Brothers to the Death. Book Review


HarperCollins Children’s Books, p/b, £10.99

Reviewed by Pauline Morgan

It is very important to remember that there is a far greater a difference between books written for children and Young Adult (or teen) fiction than between YA and adult fiction. The distinction between the latter two is often the age of the protagonists and the degree of teenage angst. Children’s books have a difference in style, pace and language and some topics are taboo. They are not cluttered with pages of beautiful prose designed to impress the adult reader with the erudition of the author. Plots are not overcomplicated with sub plots and subtle allusions. They tell straight-forward stories designed to catch the imagination.

Darren Shan is a very popular children’s writer whose appeal is probably mostly to boys. He writes about vampires. Brothers to the Death is the fourth and concluding volume of the Larten Crepsley saga. Larten is a relatively old vampire in love with Alicia, a human woman. She wants to keep their relationship as one of friendship as she sees herself aging while Larten remains ageless. Except for this factor, these vampires seem to behave very much as normal men, eating normal food. They do tend to sleep during the day and don’t go out in direct sunlight. A different race, the vampaneze, are the more traditional, dangerous blood drinking beings more familiar to vampire fiction. The two races do not get on and some vampire factions think the vampaneze should be wiped out. There is an irony in this as the setting at the start is the 1930s. The rising Nazi party in Germany has offered the vampires an alliance which is rejected because the Nazi’s are too brutal and show little sympathy to non-Aryans (though that word is not used).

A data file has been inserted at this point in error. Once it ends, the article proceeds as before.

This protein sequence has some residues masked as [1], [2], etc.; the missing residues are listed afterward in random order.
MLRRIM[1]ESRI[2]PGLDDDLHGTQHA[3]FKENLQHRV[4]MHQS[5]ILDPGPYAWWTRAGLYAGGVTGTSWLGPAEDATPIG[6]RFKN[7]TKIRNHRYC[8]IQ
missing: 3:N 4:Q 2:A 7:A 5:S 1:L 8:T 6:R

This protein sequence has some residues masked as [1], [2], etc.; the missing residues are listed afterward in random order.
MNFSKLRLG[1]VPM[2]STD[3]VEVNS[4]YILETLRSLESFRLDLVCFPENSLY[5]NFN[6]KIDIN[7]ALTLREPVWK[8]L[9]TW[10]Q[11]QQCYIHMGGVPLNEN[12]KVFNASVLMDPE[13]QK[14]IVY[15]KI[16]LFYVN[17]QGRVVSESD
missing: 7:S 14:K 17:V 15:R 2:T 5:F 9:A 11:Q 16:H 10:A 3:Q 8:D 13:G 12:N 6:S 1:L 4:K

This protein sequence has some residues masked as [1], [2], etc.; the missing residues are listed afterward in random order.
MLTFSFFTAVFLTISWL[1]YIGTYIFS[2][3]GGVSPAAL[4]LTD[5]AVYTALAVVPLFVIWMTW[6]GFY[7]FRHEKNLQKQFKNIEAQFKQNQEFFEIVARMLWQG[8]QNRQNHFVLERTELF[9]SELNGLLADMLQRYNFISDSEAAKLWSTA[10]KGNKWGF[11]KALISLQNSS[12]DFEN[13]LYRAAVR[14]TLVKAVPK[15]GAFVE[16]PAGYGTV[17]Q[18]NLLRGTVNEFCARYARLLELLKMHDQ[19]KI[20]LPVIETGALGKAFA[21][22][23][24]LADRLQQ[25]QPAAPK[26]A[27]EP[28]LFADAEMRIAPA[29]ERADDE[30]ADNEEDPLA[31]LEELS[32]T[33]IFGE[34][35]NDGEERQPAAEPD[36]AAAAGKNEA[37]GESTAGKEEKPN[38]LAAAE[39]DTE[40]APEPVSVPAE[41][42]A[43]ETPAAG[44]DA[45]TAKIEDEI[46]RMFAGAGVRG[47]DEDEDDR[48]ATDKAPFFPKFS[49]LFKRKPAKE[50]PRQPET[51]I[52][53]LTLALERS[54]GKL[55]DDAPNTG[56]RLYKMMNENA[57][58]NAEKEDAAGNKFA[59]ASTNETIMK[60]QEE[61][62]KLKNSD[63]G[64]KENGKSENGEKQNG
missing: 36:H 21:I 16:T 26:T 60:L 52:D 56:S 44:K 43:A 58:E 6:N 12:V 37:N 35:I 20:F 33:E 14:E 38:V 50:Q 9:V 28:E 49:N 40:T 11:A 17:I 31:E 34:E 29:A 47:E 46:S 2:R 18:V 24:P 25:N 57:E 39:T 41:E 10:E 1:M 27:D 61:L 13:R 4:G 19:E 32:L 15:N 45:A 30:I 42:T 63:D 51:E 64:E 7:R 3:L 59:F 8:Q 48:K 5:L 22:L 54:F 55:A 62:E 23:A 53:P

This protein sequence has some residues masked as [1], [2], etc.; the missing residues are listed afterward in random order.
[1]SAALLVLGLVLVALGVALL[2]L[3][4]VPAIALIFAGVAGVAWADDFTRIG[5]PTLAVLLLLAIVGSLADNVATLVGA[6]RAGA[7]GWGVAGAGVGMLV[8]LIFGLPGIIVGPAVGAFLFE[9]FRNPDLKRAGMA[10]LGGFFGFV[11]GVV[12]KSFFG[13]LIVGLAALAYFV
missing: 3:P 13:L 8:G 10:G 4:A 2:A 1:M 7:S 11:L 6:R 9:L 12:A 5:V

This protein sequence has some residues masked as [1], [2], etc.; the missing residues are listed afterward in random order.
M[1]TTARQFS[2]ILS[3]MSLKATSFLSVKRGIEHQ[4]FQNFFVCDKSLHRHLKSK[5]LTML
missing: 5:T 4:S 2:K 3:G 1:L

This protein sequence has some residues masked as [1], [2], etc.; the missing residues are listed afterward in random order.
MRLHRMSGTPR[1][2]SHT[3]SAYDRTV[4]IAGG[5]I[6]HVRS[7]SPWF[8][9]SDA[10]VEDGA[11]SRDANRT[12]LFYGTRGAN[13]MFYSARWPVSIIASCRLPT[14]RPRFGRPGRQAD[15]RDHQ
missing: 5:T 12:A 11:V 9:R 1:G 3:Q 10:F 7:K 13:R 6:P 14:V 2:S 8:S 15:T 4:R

Disliking rejection the Nazis want to find the location of Vampire Mountain where the most important vampire princes live. Larten is given the job of leading them astray so he and his friend, Gavner, lead the pursuing party round in circles. While this is going on someone murders Alicia and a vampaneze by the name of Randel Chayne is blamed. Larten spends the next thirty years trying to track him down in order to exact revenge.

For an adult reader used to the exploits of such as Dracula, this book may seem a little tame. The violence is low key though there are a couple of good set-piece fights. The ten to thirteen year-old reader will love it. There is no depth to the characterisation and the issues in the book are simplistic but the ten to thirteen year-old reader will love it. This book does exactly what it intends to, entertain the young reader. Anyone who has children or grandchildren of this age would feel very happy to let them read it.